Gordon Thompson’s Please Please Me: Sixties British Pop, Inside Out is an intriguingly comprehensive look at the British recording industry during the seminal years from 1956 to 1968. Using information and interviews from many of the key figures of that era, Thompson explores how Britain became the center of the modern international music scene. Although his focus is the British recording industry and British pop music during the first “British Invasion,” he seeks to avoid that term and the perspective it implies, as his narrative details the British musical experience from the—as the subtitle states—“inside out”.
Thompson briefly covers the early years of British Pop, commenting on everything from fabricated origin stories of artists like Tommy Steele in the late ‘50s, to the networking and competition that formed the community of ace session players of the early ‘60s. But the bulk of his examination is centered on the musical innovation of the period, on how it was influenced by concurrent cultural changes taking place in Britain, as well as its direct affects upon those cultural shifts.
In addition to relating the cultural and musical facets of his subject, Thompson places the cultural changes within the historical, economic, political, and social contexts from which British pop was born. Of course, the biggest influence on the rise of British pop was the fact that the members of the post-war generation were entering—or extending, as Thompson posits—their adolescence during this time. Thompson also talks briefly of the rise of skiffle and its subsequent demise, and also of trad jazz artists attempting to reinvent their sound as British teens opted for real rock and roll. This new generation was devoted to copying the sound of authentic American rock. At the same time however, as evidenced in the later ‘60s by everyone from the Beatles to King Crimson, British musicians were also more likely than their American counterparts to experiment with the sound.
It’s here that Please Please Me gets really interesting. Unlike other studies of the period and genres, which focus mainly on songwriting or the image of the artists, Thompson delves into the technical and technological back-stories of the music. While his first chapter does cover “Approaches and Material,” the second and third chapters are devoted to the art of production and sound engineering, respectively. Alongside sections on some of the iconic producers of the period, such as Shel Talmy, Andrew Loog Oldham and George Martin, and top studio engineers at the time Malcolm Addy, Norman Smith, and Geoff Emerick, Thompson explains the technical palette with which these men were working and the technological changes many of them adapted. It’s not at all difficult to imagine, while reading these details, that some of the greatest music ever created was recorded and produced in such an environment. The willingness of producers and engineers to take risks and experiment with new methods contributed greatly to the evolution of British music just as surely as did the experimental impulses of the songwriters and performers.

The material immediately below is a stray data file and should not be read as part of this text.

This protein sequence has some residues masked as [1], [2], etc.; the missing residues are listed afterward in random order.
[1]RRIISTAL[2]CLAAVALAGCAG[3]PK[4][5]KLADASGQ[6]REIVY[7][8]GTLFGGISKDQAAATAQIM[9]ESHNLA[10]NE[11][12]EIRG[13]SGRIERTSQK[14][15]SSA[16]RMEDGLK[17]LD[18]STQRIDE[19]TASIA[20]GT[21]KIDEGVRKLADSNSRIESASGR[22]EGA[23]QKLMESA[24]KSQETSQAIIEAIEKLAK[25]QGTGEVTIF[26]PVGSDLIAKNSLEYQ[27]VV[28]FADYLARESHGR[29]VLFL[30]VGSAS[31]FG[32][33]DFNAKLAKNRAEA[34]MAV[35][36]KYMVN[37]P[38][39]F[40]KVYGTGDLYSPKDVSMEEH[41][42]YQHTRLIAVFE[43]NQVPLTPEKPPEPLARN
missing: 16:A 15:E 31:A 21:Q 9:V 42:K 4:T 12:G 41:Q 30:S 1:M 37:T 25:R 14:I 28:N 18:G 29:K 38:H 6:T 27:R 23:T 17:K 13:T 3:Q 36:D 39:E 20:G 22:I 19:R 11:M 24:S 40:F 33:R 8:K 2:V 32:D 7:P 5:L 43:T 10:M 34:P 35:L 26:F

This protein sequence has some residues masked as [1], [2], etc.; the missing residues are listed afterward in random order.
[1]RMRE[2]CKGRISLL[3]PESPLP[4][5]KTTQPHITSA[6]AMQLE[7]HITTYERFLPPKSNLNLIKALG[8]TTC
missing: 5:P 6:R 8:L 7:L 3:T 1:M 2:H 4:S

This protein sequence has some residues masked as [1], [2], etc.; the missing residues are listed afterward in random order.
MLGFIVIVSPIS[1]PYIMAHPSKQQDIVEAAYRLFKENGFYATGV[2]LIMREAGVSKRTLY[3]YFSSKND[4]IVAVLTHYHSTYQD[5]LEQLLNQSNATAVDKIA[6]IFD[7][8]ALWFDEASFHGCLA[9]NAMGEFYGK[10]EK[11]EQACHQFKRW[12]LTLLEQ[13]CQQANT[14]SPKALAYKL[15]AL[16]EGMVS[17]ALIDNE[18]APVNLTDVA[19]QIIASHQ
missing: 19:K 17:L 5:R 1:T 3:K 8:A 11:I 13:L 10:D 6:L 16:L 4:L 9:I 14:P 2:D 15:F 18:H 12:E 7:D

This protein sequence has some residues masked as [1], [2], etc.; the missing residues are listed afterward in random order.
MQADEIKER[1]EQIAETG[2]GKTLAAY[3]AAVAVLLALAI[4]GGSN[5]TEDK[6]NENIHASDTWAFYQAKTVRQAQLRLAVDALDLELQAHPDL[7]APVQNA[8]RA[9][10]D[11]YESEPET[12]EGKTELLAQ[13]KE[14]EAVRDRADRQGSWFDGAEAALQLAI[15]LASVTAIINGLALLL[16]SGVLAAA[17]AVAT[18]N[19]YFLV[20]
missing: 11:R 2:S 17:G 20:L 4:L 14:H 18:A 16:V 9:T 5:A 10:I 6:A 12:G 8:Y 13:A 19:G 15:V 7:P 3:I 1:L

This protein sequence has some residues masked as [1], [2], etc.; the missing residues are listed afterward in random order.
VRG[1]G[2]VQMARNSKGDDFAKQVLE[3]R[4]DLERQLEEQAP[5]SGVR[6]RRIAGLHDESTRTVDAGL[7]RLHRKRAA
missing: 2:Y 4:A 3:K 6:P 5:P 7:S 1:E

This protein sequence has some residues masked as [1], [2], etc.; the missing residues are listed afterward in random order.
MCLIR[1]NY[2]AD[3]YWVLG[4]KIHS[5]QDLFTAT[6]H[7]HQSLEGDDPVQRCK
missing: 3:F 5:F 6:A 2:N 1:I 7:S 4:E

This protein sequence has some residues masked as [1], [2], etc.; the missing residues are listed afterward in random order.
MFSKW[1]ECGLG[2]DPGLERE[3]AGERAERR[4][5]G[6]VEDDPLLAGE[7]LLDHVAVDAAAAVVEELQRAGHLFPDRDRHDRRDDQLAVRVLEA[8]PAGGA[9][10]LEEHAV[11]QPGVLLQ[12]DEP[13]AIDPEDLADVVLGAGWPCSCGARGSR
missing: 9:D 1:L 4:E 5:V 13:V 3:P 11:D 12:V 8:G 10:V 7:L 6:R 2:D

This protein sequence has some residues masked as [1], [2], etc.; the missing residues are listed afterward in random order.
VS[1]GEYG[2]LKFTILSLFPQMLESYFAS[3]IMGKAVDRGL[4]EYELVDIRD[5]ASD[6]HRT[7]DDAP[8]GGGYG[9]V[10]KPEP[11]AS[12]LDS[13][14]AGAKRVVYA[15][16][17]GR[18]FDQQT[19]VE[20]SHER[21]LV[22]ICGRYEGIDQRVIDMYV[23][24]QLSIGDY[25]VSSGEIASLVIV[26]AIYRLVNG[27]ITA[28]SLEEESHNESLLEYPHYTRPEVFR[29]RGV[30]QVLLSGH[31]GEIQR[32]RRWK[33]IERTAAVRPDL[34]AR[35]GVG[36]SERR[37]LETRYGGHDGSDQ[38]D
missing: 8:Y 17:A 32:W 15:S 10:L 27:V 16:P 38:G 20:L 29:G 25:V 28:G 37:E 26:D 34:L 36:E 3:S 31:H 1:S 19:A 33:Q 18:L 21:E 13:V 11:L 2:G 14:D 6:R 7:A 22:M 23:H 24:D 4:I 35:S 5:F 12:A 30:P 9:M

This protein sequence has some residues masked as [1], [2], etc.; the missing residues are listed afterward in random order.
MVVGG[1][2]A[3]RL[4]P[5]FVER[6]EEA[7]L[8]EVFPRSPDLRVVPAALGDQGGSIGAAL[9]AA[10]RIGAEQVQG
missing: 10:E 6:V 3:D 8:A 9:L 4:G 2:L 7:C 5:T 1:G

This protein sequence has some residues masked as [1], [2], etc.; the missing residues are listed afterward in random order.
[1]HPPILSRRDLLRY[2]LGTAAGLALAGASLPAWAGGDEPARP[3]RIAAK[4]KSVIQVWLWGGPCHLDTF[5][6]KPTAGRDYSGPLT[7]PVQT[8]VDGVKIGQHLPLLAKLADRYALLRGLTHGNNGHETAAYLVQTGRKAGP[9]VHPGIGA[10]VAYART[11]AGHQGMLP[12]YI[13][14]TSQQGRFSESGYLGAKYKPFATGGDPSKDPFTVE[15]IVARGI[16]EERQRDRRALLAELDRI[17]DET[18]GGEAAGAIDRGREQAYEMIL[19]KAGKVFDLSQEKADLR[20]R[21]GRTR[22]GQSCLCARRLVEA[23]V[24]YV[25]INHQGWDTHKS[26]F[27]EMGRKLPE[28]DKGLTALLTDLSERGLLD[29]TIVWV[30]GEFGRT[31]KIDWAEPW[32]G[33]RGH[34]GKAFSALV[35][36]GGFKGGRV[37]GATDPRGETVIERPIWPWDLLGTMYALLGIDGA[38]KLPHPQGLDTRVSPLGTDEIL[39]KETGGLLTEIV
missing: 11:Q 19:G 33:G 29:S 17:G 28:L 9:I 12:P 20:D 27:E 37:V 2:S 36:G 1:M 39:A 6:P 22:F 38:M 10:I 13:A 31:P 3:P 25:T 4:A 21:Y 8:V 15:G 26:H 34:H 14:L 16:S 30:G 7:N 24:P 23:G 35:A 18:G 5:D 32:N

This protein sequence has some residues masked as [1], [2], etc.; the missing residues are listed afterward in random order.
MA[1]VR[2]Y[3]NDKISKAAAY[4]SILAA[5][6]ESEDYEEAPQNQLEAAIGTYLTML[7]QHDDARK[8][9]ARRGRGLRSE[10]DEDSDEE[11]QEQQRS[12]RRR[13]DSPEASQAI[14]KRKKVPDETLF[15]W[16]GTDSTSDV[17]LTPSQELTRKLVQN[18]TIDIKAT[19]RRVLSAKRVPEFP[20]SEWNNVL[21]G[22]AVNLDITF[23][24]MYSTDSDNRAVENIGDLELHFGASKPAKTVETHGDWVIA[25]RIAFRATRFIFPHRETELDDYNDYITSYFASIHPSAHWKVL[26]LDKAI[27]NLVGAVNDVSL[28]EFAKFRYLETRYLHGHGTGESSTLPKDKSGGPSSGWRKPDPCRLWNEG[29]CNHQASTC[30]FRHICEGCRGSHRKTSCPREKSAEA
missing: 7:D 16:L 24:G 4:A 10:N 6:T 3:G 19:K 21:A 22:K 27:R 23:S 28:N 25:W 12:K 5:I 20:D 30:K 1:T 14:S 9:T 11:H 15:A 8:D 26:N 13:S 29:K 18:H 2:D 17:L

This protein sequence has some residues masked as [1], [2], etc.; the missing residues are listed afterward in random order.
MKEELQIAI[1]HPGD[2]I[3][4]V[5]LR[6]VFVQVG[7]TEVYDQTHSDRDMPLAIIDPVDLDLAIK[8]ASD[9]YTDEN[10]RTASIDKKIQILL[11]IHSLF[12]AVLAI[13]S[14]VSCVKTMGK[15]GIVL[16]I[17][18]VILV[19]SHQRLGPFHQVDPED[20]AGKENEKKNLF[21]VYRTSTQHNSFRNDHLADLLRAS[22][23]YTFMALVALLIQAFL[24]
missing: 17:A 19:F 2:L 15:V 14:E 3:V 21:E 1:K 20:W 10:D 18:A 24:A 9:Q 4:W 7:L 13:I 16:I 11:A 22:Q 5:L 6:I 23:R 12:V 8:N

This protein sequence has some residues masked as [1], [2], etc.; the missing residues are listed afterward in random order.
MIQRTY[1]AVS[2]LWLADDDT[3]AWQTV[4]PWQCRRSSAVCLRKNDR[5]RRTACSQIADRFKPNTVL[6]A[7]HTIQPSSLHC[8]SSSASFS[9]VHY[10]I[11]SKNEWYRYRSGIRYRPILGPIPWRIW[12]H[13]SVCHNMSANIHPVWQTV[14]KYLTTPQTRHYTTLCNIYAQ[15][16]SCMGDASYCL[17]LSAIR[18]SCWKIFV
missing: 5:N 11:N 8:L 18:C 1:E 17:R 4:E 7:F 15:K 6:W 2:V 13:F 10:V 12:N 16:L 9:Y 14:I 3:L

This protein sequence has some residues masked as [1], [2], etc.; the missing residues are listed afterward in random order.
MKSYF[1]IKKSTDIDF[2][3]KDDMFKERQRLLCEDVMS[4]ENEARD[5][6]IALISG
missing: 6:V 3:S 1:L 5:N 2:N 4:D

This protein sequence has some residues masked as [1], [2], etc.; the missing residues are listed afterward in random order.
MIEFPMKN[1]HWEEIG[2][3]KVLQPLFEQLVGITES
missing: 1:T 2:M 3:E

Chapters five and six, naturally, cover the changes that occurred in popular songwriting and the life of a successful musician at the time. The study of British pop, indeed British pop itself, would not exist without these changes. Again, Thompson profiles some of the major players (Mitch Murray, Carter and Lewis, Lennon and McCartney, Jagger and Richards, Ray Davies, Pete Townshend), much of the information on the songwriters obviously overlaps other sources, but the last section of that chapter is most interesting in its explanation of the emergence of a distinctly British voice in songwriting. Thompson tells two tales of musicians in the ‘60s, the one of the stars constantly and exhaustively touring, and the other of studio musicians suffering both anonymity because they weren’t stars, and ill will because they were often booked to replace the stars on recordings. Thompson also charts the life of a musician at the time, from picking up an instrument, to first gigs, to going pro. He provides a glimpse of the often overlooked atmosphere inside a recording studio (of particular interest is a passage on the hierarchy of session players).
The final chapter of Please Please Me begins by describing the EMI recording session which included “Please Please Me,” with memories from session drummer Andy White and producer George Martin. It sums up with questions on whether the British pop recording industry of the ‘60s accurately reflects class issues, how generational, gender, ethnicity, and sexual orientation issues influenced the musical landscape and the way in which the social network of the music scene helped the music’s evolution. Thompson doesn’t really answer these questions, though it’s clear that previous chapters are meant to assist readers in coming to their own conclusions.
Thompson’s postscript conclusions consist of a list of London recording studios in the ‘60s, a selected discography, an extensive bibliography and a song index. These, along with Thompson’s exhaustive research and expertise make Please Please Me one of the most thorough, as well as one of the most entertaining and engaging, treatises on the topic yet written.